Tracing the Impact of the Google Settlement

Everyone is talking about the Google settlement. On March 13 the Columbia Law School hosted "The Google Settlement: What Will It Mean for the Long Term?" a day-long symposium with exceptional speakers assembled from the publishing, legal, and academic spheres. Conference attendees, including nine rights professionals from AAUP presses, were privileged to hear expert debate on a broad continuum of issues.

The day began by considering whether this class action settlement has the effect of legislation, continued with discussion of anti-trust concerns, and moved to projections about the future of book publishing, Google Book Search as compulsory license, and possible complementary orphan works legislation.

The first session of the day was "Legislating through Settlement." Mary Beth Peters, U.S. Register of Copyrights, observed that the settlement has a legislative effect without having been considered or approved by Congress. It incorporates aspects of legislation for orphan works, Section 108 library exceptions, treaty obligations, and compulsory licensing. Peters said she had many unanswered questions, including whether the Settlement is actually a compulsory license for the benefit of one company and what effect it might have on foreign authors and journal articles. She found it interesting that she had not been asked by Congress to comment on or study the scope of Settlement.

The technical aspects of the anti-trust question were addressed in "Competition Issues" by Randal C. Picker, Professor of Commercial Law at University of Chicago Law School. He identified in the Settlement three key features to measure how easily they might be multiplied to allow competition: digital files, scope of the rights license, and the mechanism of the Registry. How would competitors gain access to digital scans: will they negotiate anew with libraries for their own access and scanning, or will Google allow copying of their digital files? Is the scope of the settlement's rights license able to be multiplied among competitors? Is it possible to have multiple registries? For Picker, the core of the settlement is its "one-way most favored nation clause," which guarantees no other party can be offered license terms that are more favorable than Google's terms in the settlement. Another anti-trust consideration is that even with competitors in this digital marketplace, Google could privilege its own book material through its Google search engine results ranking. Picker sketched an intriguing analogy between Google's search engine/digital file access regime and the public utility access regime of the nation's electricity grid. Finally, he explored the idea of the settlement as a compulsory license, where exclusive right holders are required to license works without prior approval on the condition that they receive royalties – similar to ASCAP and BMI in the music industry.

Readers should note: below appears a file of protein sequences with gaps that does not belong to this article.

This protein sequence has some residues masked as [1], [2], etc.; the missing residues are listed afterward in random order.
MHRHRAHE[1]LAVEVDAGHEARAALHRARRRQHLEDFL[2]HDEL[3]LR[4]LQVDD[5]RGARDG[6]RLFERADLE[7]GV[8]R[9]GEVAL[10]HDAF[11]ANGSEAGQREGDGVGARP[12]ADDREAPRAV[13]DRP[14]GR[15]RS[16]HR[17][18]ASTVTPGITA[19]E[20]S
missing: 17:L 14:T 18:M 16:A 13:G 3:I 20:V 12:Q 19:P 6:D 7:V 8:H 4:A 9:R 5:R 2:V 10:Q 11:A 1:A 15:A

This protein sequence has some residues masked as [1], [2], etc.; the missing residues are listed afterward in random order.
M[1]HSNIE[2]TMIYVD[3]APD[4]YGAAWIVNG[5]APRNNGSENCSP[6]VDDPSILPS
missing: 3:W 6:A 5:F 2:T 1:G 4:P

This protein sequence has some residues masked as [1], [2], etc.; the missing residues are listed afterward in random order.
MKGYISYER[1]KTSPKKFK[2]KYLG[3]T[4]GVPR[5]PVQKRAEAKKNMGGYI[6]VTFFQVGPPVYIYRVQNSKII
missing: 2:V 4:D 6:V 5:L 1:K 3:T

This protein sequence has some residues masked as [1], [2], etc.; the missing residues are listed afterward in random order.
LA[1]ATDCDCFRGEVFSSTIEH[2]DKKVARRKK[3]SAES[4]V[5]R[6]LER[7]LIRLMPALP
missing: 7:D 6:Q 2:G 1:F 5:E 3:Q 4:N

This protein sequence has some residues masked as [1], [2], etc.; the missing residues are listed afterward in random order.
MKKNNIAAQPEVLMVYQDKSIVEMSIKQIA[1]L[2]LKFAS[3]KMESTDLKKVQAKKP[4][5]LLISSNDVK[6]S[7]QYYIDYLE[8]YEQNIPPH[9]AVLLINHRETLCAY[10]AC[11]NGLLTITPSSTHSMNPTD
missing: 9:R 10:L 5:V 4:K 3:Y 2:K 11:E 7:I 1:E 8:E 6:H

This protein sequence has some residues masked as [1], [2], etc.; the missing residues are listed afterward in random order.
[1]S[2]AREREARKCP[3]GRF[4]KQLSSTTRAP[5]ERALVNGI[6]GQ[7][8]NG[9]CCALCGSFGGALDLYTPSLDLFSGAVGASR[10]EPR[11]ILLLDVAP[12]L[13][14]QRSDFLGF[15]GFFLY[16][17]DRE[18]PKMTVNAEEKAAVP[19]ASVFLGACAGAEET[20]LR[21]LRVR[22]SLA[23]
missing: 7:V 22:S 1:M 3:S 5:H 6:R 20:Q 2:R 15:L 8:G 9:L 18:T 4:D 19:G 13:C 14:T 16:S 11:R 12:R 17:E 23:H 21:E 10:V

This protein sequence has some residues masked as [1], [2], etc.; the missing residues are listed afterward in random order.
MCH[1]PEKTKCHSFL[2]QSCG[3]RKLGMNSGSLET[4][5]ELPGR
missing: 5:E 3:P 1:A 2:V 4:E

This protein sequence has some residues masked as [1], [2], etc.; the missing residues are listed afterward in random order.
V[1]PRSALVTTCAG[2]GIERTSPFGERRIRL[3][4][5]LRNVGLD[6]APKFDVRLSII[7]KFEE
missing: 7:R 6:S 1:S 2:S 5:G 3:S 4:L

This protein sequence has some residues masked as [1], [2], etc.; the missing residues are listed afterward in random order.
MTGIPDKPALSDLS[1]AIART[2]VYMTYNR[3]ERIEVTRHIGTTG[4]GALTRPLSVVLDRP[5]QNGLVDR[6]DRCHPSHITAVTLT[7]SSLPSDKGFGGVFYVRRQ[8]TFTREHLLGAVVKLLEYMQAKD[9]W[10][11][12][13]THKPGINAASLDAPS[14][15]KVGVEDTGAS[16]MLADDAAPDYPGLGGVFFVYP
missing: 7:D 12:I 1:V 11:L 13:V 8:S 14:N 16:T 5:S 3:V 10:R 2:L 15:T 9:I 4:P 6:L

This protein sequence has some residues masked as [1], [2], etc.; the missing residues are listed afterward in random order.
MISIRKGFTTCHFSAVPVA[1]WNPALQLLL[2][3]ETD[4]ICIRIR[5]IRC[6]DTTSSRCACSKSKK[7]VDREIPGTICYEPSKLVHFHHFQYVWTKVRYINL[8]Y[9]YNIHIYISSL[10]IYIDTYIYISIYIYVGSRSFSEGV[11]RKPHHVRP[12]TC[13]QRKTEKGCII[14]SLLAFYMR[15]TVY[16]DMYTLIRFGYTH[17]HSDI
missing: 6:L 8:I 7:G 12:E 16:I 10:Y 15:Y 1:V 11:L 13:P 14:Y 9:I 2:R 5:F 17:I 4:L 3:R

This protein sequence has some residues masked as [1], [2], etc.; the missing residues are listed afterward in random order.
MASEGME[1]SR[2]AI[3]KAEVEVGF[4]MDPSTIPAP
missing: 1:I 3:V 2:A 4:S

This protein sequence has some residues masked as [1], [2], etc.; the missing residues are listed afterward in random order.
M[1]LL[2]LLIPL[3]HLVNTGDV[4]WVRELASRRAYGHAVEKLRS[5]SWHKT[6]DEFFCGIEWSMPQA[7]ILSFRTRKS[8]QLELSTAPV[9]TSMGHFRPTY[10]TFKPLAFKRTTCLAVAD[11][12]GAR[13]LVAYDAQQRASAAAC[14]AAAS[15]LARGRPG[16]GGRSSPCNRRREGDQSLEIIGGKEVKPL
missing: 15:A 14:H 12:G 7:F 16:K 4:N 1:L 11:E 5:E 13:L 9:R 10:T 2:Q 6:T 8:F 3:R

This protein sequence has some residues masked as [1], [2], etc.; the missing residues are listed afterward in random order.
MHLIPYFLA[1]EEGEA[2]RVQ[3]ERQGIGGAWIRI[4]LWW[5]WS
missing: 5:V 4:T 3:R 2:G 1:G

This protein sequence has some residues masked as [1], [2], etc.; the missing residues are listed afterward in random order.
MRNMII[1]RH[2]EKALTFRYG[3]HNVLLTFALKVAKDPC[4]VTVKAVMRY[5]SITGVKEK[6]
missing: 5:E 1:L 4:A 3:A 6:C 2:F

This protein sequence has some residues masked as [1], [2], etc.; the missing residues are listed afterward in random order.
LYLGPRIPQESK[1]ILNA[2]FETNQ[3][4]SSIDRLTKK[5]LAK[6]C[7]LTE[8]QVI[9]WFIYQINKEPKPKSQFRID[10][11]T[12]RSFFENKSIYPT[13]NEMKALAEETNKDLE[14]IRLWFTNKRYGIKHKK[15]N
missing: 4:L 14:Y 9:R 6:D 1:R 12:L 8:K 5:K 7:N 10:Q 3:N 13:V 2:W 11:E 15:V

In "The Future of 'Books'," Richard Sarnoff, a chairman at Bertelsmann and Chairman of the Board of the Association of American Publishers (AAP), described the settlement as a confirmation of copyright law that sets up a mutually beneficial framework to speed the co-existence of print and digital publishing. Alan Adler, AAP, explained that it looks backward to resolve litigation and creates a path forward by designing a licensing structure to plug in with other competitors. He suggested that publishers may decide to place new works not covered by settlement terms (i.e., those copyrighted after January 5, 2009) under a Google Partner Program contract, the terms of which will likely parallel settlement terms. Lois Wasoff, former counsel at Houghton Mifflin, confessed to everyone's relief that the settlement is "a little tough to get your arms around." Business model and contract differences mean implications will be different among trade publishers, STM publishers, and university presses. Wasoff reported that most publishers will likely opt-in to the settlement, remove many of their works, and continue to participate in Google Book Search through the Partner Program. Richard Sarnoff summarized it well: "If you look at the settlement, there's one thing that's shot absolutely through it. It is the rights holder's choice—in every possible circumstance—that rules what happens with the rights holder's works. Outside of what I hope will be a radically shrinking number of truly orphaned works that are never claimed by anyone (and even within those, I hope with the right legislation we can handle them more actively), you are going to have the rights holder deciding whether the book will be in there in the first place, what the display uses are... and pricing...The entire settlement is set up with the full flexibility to decide how their work is to be used by Google or by anybody else."